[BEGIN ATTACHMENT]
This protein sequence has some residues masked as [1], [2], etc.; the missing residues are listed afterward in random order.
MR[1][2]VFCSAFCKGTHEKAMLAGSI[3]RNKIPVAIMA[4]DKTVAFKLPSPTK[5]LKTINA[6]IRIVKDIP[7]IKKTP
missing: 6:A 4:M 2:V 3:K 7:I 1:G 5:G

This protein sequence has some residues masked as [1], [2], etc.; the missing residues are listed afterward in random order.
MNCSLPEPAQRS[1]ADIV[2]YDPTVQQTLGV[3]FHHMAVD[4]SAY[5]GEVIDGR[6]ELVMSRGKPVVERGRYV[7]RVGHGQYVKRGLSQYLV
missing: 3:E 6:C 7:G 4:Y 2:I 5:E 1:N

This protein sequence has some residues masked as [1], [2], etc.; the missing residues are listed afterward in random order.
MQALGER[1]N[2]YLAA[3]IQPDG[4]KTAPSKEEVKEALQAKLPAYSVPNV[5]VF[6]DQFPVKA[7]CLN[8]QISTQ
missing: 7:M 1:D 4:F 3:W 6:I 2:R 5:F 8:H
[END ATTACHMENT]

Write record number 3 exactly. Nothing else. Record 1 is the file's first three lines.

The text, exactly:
This protein sequence has some residues masked as [1], [2], etc.; the missing residues are listed afterward in random order.
MQALGER[1]N[2]YLAA[3]IQPDG[4]KTAPSKEEVKEALQAKLPAYSVPNV[5]VF[6]DQFPVKA[7]CLN[8]QISTQ
missing: 7:M 1:D 4:F 3:W 6:I 2:R 5:F 8:H